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The North Lawndale Community News
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Chicago Illinois, 60612
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Isaac Lewis, Jr. Executive Director
Strategic Human Services / North Lawndale Community News
A Community-Driven Planning Process to Revive North Lawndale
North Lawndale, Chicago. The North Lawndale Community Coordinating Council (NLCCC) will kick off the second phase of its comprehensive community planning process by hosting its first Annual North Lawndale Community Planning Conference on Saturday, April 16, at DRW College Preparatory High School, 931 S. Homan Avenue, Chicago IL 60623. The conference will start at 11 am and go until 3 pm. Over 200 community stakeholders are expected to participate, including elected officials, heads of public agencies, local residents, leaders of community-based organizations, students and educators, business owners and faith-based leaders.
This is the first comprehensive planning effort for the North Lawndale in over 50 years, and the community’s very first planning conference ever. The Chicago Metropolitan Agency for Planning (CMAP) will provide an overview of the comprehensive planning process as it relates to the physical environment, and then will facilitate a workshop to guide the community through a discussion of strengths, weaknesses and opportunities that the planning process could bring. Members of NLCCC will facilitate breakout sessions to identify community needs and develop very high level goals and objectives within various quality of life sectors. There will be activities for children ages 3-12; youth ages 13-18 and adults. Admission is free event and lunch will be provided.
To register for the conference, or for more information, visit http://nlcccplanning.org/register, or call Dorine Poole at 773-826-1636.
The North Lawndale Coordinating Council is a group of North Lawndale stakeholders, including community-based organizations, business owners, elected officials and individuals that have come together to guide comprehensive planning and implementation in North Lawndale (Community Area 29). The group develops innovative solutions to improve the built environment and to increase the capacity of local organizations to make a positive impact on the community.
CMAP is the official regional planning organization for the northeastern Illinois counties of Cook, DuPage, Kane, Kendall, Lake, McHenry, and Will. CMAP developed and now guides implementation of the GO TO 2040 comprehensive regional plan. To address anticipated population growth of more than 2 million new residents, GO TO 2040 establishes coordinated strategies that help the region’s 284 communities address transportation, housing, economic development, open space, the environment, and other quality-of-life issues.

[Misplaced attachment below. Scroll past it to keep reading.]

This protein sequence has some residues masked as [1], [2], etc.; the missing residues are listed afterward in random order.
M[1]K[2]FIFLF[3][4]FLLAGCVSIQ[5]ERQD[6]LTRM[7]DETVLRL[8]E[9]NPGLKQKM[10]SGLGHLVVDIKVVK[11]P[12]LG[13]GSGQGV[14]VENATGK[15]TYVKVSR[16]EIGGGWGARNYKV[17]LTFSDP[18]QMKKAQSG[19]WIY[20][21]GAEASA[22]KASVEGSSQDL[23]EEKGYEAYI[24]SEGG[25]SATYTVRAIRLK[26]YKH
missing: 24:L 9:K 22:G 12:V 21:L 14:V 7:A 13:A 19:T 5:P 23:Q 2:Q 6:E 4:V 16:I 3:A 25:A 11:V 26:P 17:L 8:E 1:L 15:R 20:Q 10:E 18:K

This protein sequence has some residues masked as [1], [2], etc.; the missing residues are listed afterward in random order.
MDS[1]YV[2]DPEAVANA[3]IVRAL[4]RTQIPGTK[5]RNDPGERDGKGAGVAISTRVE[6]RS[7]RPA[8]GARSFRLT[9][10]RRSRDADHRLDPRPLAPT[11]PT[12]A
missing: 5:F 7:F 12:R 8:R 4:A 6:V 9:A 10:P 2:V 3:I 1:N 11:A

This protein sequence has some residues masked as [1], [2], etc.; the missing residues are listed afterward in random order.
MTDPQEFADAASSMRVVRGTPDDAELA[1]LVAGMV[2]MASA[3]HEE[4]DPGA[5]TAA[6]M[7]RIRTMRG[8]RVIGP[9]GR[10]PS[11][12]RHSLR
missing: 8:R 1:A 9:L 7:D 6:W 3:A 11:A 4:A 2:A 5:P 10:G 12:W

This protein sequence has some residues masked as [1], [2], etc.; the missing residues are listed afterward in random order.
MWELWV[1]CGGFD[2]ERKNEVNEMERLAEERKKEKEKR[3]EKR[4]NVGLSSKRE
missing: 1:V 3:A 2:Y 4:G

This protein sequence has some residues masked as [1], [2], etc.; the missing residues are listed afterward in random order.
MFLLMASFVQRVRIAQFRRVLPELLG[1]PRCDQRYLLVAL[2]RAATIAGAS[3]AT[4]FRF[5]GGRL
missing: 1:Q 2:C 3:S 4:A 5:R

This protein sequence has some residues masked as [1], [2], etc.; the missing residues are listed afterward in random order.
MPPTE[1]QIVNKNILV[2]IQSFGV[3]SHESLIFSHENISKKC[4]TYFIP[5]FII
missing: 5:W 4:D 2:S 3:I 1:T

At 7:00 in the morning, Harmony Church Bottled Water drive secures donated water loaded by volunteers with Senior Pastor James Brooks, 24th Ward Alderman Michael Scott Jr, UIC Public Health students and other volunteers.
Harmony Community Church’s bottled water drive coordinated by Senior Pastor James Brooks accumulated into hundreds of cases of bottled water to be donated and delivered to Flint Michigan on Friday, January 29., Harmony Community Church, located at 1908 S Millard was the dropping point for donated bottles before heading out to Flint Michigan.
Driving the water to Flint was Wells Global Logistics Trucking taking the five hour drive from Chicago. Assisting in the initiative was 24th Ward Alderman Michael Scott who not only donated lots of cases but was up early around 7:00 am and helped load the truck. Students from University of Illinois School of Public Health and Harmony Community Church members were up early help load the truck. Even NLCN’s Isaac Lewis helped load water in between taking photos. In addition, water donations came from Lawndale Christian Health Center, 10th District Chicago Police, Wells Trucking, Westside Cultural Foundation, UCAN, World Dominion Church, and Kappa Alpha Psi (MWAC)
The story behind Flint Michigan’s lead-contaminated water crisis is horrific with stories of kids having skin irritations and rashes from drinking water that has been classified as toxic. A complaint was filed in US district court by the Natural Resources Defense Council, the ACLU of Michigan, the Concerned Pastors for Social Action, and Flint resident Melissa Mays, who claims each member of her five-strong family has been adversely affected by lead seeping into the water supply.
Flint residents began to complain that their tap water was “discolored, laden with sediment, and foul smelling” shortly after the city switched water supply to the Flint River in April 2014, the lawsuit states. Over 8,000 kids and a large percentage of the 99,000 Flint residents are impacted.
Flint, Michigan is 57% black and 40% are in poverty. General Motors which once touted 88,000 employees but now has around 8,000 and is largely blamed for polluting the river for decades.
Along with humanitarian efforts like Harmony Community Church, and Chicago firefighter Eric Washington who has been on major news shows, Flint has been granted $80 million from President Obama, $26 million from Michigan’s Governor, Rick Snyder, and there is proposed legislation to provide up to $400 million in federal funding to resolve the water issue, also $200 million to address health issues of children and adults exposed to lead. GoFundMe states that $393,206 has been raised by 100 campaigns with 9,058 donors.